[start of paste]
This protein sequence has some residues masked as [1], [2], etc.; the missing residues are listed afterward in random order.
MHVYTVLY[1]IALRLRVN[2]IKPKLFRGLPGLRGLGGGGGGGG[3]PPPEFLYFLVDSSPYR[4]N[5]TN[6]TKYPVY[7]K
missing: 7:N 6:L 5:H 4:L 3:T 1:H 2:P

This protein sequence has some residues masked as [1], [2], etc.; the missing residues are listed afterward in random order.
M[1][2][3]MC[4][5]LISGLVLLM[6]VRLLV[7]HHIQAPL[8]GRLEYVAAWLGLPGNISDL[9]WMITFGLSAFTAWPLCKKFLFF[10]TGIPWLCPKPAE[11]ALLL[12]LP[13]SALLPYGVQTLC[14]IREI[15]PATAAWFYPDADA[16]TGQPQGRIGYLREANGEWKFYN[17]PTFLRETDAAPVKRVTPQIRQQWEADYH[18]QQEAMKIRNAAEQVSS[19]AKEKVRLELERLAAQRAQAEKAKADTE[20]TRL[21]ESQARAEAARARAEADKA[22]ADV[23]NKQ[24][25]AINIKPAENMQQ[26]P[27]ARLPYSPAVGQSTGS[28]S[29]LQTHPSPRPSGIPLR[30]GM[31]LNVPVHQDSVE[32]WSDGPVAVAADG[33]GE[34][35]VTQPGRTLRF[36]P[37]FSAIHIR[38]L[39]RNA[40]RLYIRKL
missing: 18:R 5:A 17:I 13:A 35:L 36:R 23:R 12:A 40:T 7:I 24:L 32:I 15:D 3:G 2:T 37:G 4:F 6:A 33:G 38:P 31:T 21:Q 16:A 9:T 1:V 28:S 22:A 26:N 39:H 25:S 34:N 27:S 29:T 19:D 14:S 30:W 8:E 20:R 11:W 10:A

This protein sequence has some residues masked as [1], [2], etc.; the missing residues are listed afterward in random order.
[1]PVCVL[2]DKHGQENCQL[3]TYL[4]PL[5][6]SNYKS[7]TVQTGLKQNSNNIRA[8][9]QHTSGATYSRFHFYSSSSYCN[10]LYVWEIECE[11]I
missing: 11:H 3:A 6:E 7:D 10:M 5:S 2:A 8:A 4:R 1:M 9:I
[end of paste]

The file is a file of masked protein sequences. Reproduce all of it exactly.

This protein sequence has some residues masked as [1], [2], etc.; the missing residues are listed afterward in random order.
MHVYTVLY[1]IALRLRVN[2]IKPKLFRGLPGLRGLGGGGGGGG[3]PPPEFLYFLVDSSPYR[4]N[5]TN[6]TKYPVY[7]K
missing: 7:N 6:L 5:H 4:L 3:T 1:H 2:P

This protein sequence has some residues masked as [1], [2], etc.; the missing residues are listed afterward in random order.
M[1][2][3]MC[4][5]LISGLVLLM[6]VRLLV[7]HHIQAPL[8]GRLEYVAAWLGLPGNISDL[9]WMITFGLSAFTAWPLCKKFLFF[10]TGIPWLCPKPAE[11]ALLL[12]LP[13]SALLPYGVQTLC[14]IREI[15]PATAAWFYPDADA[16]TGQPQGRIGYLREANGEWKFYN[17]PTFLRETDAAPVKRVTPQIRQQWEADYH[18]QQEAMKIRNAAEQVSS[19]AKEKVRLELERLAAQRAQAEKAKADTE[20]TRL[21]ESQARAEAARARAEADKA[22]ADV[23]NKQ[24][25]AINIKPAENMQQ[26]P[27]ARLPYSPAVGQSTGS[28]S[29]LQTHPSPRPSGIPLR[30]GM[31]LNVPVHQDSVE[32]WSDGPVAVAADG[33]GE[34][35]VTQPGRTLRF[36]P[37]FSAIHIR[38]L[39]RNA[40]RLYIRKL
missing: 18:R 5:A 17:I 13:A 35:L 36:R 23:R 12:A 40:T 7:I 24:L 32:I 15:D 3:G 2:T 37:G 4:F 6:A 33:G 38:P 31:T 21:Q 16:A 9:T 1:V 28:S 22:A 26:N 39:H 25:S 34:N 27:S 29:T 19:D 14:S 30:W 8:E 20:R 11:W 10:A

This protein sequence has some residues masked as [1], [2], etc.; the missing residues are listed afterward in random order.
[1]PVCVL[2]DKHGQENCQL[3]TYL[4]PL[5][6]SNYKS[7]TVQTGLKQNSNNIRA[8][9]QHTSGATYSRFHFYSSSSYCN[10]LYVWEIECE[11]I
missing: 11:H 3:A 6:E 7:D 10:M 5:S 2:A 8:A 4:R 1:M 9:I